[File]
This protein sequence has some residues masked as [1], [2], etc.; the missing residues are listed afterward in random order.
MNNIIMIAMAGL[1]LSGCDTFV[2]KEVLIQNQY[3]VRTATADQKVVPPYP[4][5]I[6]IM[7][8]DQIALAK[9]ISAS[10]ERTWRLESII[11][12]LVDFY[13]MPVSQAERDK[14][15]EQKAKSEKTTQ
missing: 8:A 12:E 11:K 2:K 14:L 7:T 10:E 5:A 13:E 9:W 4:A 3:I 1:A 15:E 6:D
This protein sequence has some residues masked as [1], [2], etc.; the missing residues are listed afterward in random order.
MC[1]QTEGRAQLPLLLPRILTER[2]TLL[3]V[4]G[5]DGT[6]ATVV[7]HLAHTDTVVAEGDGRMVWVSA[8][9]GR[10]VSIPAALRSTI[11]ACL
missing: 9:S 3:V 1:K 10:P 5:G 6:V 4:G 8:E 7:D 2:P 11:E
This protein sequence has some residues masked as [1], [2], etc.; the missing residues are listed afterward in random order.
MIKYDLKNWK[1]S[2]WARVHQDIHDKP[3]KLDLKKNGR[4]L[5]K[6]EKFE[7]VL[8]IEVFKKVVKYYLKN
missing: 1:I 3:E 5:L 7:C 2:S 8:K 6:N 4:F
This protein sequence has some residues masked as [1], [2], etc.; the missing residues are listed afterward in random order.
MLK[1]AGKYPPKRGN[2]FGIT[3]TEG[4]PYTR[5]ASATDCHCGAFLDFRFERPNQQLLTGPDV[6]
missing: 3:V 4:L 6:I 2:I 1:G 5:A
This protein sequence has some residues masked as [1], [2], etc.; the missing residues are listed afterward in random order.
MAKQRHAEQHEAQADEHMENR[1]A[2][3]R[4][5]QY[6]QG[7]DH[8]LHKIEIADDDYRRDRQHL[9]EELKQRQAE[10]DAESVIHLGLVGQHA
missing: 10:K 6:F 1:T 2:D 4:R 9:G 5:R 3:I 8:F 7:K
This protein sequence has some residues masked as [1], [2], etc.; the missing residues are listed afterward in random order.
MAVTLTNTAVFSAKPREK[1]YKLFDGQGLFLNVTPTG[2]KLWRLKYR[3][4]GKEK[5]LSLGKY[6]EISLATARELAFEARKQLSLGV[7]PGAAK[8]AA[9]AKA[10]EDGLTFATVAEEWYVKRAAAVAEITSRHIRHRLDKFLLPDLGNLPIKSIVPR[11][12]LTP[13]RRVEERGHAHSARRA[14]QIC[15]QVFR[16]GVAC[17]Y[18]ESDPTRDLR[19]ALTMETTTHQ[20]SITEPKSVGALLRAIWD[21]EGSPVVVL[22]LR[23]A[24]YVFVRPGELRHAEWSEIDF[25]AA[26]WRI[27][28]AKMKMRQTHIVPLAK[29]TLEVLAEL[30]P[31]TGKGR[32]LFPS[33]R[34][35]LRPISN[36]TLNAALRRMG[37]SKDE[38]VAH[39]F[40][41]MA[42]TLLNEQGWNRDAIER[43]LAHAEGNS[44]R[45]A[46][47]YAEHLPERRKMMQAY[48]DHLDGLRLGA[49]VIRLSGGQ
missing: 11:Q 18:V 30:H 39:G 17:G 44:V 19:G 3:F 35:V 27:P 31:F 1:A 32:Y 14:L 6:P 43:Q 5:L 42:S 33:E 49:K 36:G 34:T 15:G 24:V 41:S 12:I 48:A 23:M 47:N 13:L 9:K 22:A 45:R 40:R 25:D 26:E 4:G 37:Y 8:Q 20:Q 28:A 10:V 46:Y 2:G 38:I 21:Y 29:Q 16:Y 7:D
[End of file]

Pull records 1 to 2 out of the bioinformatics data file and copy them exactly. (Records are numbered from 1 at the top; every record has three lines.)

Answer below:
This protein sequence has some residues masked as [1], [2], etc.; the missing residues are listed afterward in random order.
MNNIIMIAMAGL[1]LSGCDTFV[2]KEVLIQNQY[3]VRTATADQKVVPPYP[4][5]I[6]IM[7][8]DQIALAK[9]ISAS[10]ERTWRLESII[11][12]LVDFY[13]MPVSQAERDK[14][15]EQKAKSEKTTQ
missing: 8:A 12:E 11:K 2:K 14:L 7:T 10:E 5:A 13:E 9:W 4:A 3:I 1:A 15:E 6:D
This protein sequence has some residues masked as [1], [2], etc.; the missing residues are listed afterward in random order.
MC[1]QTEGRAQLPLLLPRILTER[2]TLL[3]V[4]G[5]DGT[6]ATVV[7]HLAHTDTVVAEGDGRMVWVSA[8][9]GR[10]VSIPAALRSTI[11]ACL
missing: 9:S 3:V 1:K 10:P 5:G 6:V 4:G 8:E 7:D 2:P 11:E